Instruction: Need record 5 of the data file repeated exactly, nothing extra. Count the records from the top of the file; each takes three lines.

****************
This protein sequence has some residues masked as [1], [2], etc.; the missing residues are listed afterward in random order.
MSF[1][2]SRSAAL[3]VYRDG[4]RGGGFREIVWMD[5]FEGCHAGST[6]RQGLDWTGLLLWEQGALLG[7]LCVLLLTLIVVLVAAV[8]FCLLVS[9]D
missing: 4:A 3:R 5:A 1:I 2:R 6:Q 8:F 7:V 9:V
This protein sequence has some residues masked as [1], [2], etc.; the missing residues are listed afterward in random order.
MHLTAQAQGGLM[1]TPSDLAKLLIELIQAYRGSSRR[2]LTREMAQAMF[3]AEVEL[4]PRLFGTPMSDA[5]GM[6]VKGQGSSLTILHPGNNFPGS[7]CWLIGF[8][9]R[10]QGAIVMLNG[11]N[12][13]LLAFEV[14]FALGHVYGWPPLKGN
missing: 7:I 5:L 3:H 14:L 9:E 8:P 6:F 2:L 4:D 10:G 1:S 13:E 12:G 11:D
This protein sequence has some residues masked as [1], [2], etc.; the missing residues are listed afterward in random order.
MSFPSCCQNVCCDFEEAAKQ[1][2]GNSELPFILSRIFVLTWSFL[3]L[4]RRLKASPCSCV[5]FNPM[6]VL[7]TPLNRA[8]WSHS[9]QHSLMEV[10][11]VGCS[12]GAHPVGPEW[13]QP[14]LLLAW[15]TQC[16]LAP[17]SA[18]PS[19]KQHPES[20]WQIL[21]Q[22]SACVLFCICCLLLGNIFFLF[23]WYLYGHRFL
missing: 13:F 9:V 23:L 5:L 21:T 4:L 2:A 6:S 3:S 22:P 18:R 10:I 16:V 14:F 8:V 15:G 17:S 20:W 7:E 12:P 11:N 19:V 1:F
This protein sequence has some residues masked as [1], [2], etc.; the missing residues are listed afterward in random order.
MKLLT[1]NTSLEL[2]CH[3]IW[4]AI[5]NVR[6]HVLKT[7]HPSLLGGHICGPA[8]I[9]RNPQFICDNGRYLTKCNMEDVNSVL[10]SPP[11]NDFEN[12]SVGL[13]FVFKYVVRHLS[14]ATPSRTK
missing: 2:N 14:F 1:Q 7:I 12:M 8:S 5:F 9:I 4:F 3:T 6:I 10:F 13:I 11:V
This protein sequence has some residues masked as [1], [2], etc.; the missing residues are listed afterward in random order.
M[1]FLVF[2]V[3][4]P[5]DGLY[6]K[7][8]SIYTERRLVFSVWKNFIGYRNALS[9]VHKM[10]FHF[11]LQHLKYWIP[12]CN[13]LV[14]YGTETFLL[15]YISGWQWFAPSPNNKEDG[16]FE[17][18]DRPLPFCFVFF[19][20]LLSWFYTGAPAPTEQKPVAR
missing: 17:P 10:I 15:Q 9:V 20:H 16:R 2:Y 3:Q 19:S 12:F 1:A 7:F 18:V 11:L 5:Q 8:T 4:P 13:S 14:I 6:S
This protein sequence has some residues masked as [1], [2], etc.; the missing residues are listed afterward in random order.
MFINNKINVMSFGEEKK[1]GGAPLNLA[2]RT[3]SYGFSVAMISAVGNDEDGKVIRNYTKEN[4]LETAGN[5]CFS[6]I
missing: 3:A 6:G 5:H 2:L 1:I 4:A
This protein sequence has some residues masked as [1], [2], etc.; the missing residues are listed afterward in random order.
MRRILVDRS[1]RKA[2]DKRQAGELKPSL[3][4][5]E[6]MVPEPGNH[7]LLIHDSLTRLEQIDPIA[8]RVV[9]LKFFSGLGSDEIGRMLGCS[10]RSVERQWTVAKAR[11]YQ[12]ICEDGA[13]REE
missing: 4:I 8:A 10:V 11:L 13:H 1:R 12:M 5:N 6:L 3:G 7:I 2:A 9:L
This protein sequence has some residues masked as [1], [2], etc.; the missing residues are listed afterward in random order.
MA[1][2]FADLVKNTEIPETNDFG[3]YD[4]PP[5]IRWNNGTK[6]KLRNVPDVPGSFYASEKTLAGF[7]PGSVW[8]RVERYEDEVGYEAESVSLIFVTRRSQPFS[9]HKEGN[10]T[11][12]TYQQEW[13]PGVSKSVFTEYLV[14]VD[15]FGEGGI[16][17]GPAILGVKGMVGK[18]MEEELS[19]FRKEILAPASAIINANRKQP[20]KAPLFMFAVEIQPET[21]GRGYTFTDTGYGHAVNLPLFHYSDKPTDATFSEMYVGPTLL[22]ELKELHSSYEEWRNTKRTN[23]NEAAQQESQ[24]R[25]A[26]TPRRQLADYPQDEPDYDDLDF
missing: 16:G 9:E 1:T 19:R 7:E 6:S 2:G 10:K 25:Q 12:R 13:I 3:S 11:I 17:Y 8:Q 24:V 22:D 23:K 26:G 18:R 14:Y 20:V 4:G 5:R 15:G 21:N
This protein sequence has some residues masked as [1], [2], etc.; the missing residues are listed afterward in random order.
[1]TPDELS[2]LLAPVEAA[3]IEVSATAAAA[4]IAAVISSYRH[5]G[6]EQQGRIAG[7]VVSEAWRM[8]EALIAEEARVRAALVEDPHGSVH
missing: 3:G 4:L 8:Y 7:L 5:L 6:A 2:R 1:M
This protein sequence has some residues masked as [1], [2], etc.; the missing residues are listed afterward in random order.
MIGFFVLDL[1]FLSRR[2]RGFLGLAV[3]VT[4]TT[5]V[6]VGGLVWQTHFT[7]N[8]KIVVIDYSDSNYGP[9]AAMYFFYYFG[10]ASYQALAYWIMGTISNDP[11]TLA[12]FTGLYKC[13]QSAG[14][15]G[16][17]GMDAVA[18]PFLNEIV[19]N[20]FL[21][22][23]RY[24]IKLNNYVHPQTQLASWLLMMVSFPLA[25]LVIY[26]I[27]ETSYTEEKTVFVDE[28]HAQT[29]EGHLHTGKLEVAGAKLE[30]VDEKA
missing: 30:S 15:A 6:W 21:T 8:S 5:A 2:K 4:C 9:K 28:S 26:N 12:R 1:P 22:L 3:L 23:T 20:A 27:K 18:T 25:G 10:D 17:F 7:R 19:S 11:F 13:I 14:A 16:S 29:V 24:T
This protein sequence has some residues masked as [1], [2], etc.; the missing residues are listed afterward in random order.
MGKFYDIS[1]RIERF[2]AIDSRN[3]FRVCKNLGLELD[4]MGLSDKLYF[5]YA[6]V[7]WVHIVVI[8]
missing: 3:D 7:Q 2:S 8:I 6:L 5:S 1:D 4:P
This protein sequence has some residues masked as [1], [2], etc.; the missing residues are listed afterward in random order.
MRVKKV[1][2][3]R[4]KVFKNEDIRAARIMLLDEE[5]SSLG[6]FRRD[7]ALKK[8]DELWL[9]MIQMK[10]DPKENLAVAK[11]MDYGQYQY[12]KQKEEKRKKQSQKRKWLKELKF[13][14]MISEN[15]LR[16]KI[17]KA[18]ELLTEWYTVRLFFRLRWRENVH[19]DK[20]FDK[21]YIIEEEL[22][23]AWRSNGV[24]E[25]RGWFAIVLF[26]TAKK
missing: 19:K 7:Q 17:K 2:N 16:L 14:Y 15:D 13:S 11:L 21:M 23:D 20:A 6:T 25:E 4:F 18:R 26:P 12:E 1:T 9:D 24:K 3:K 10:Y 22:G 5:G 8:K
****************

This protein sequence has some residues masked as [1], [2], etc.; the missing residues are listed afterward in random order.
M[1]FLVF[2]V[3][4]P[5]DGLY[6]K[7][8]SIYTERRLVFSVWKNFIGYRNALS[9]VHKM[10]FHF[11]LQHLKYWIP[12]CN[13]LV[14]YGTETFLL[15]YISGWQWFAPSPNNKEDG[16]FE[17][18]DRPLPFCFVFF[19][20]LLSWFYTGAPAPTEQKPVAR
missing: 17:P 10:I 15:Q 9:V 20:H 16:R 2:Y 3:Q 19:S 12:F 1:A 7:F 18:V 11:L 5:Q 8:T 4:P 13:S 14:I 6:S